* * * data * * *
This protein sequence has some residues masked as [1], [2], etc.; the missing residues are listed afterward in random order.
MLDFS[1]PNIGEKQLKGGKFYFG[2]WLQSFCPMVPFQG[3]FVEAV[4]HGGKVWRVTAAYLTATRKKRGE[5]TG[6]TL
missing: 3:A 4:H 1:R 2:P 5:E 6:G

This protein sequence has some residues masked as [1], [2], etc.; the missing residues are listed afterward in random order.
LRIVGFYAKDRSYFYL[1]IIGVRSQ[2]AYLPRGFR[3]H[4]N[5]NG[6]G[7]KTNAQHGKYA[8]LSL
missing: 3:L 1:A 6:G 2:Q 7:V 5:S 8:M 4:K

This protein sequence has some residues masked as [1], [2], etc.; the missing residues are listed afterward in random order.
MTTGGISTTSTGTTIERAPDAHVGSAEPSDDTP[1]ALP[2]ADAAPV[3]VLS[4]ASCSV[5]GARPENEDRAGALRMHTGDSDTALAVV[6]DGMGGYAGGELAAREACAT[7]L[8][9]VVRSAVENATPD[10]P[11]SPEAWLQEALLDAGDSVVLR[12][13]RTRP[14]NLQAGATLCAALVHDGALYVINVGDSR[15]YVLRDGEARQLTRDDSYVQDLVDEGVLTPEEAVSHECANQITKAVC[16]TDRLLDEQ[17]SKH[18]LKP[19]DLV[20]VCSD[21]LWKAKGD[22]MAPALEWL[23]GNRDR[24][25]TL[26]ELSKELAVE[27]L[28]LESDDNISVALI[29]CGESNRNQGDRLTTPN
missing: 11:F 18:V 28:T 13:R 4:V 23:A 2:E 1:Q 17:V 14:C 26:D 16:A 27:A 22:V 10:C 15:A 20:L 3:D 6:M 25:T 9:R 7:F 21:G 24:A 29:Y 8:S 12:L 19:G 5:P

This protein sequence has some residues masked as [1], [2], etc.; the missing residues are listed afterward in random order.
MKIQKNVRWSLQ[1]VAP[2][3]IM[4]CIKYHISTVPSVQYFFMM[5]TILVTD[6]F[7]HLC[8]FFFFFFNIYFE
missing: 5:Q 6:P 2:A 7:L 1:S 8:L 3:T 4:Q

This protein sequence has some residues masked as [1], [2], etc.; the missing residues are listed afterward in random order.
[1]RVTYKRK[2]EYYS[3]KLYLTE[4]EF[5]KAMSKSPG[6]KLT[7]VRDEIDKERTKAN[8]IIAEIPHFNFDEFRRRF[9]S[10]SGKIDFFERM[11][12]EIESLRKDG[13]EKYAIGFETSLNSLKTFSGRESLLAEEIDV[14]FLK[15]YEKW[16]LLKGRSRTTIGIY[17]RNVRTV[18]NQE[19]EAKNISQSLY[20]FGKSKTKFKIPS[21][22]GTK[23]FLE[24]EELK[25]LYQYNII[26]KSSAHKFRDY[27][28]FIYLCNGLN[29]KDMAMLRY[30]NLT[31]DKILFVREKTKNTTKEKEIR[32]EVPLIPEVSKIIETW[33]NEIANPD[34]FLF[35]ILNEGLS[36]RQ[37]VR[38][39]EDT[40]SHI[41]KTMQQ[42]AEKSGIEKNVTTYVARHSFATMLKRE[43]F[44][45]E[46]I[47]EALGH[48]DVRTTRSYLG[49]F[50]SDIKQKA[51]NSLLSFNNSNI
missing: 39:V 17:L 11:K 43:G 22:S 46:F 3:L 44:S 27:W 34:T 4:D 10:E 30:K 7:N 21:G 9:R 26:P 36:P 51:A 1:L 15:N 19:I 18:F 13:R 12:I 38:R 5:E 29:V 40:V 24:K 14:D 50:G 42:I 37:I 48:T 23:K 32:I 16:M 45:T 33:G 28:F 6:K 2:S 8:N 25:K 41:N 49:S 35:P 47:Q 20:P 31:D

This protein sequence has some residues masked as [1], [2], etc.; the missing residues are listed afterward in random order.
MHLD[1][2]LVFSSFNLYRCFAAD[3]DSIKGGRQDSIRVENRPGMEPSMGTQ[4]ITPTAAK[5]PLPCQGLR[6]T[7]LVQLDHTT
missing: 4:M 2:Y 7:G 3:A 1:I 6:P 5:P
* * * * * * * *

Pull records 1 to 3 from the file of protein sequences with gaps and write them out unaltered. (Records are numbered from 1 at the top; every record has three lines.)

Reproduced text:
This protein sequence has some residues masked as [1], [2], etc.; the missing residues are listed afterward in random order.
MLDFS[1]PNIGEKQLKGGKFYFG[2]WLQSFCPMVPFQG[3]FVEAV[4]HGGKVWRVTAAYLTATRKKRGE[5]TG[6]TL
missing: 3:A 4:H 1:R 2:P 5:E 6:G

This protein sequence has some residues masked as [1], [2], etc.; the missing residues are listed afterward in random order.
LRIVGFYAKDRSYFYL[1]IIGVRSQ[2]AYLPRGFR[3]H[4]N[5]NG[6]G[7]KTNAQHGKYA[8]LSL
missing: 3:L 1:A 6:G 2:Q 7:V 5:S 8:M 4:K

This protein sequence has some residues masked as [1], [2], etc.; the missing residues are listed afterward in random order.
MTTGGISTTSTGTTIERAPDAHVGSAEPSDDTP[1]ALP[2]ADAAPV[3]VLS[4]ASCSV[5]GARPENEDRAGALRMHTGDSDTALAVV[6]DGMGGYAGGELAAREACAT[7]L[8][9]VVRSAVENATPD[10]P[11]SPEAWLQEALLDAGDSVVLR[12][13]RTRP[14]NLQAGATLCAALVHDGALYVINVGDSR[15]YVLRDGEARQLTRDDSYVQDLVDEGVLTPEEAVSHECANQITKAVC[16]TDRLLDEQ[17]SKH[18]LKP[19]DLV[20]VCSD[21]LWKAKGD[22]MAPALEWL[23]GNRDR[24][25]TL[26]ELSKELAVE[27]L[28]LESDDNISVALI[29]CGESNRNQGDRLTTPN
missing: 11:F 18:V 28:T 13:R 4:V 23:A 2:E 1:Q 17:V 14:C 26:D 16:A 27:A 22:V 10:C 15:A 20:L 3:D 6:M 25:T 9:R 7:F 21:G 24:A 29:Y 8:S 12:L 19:G 5:P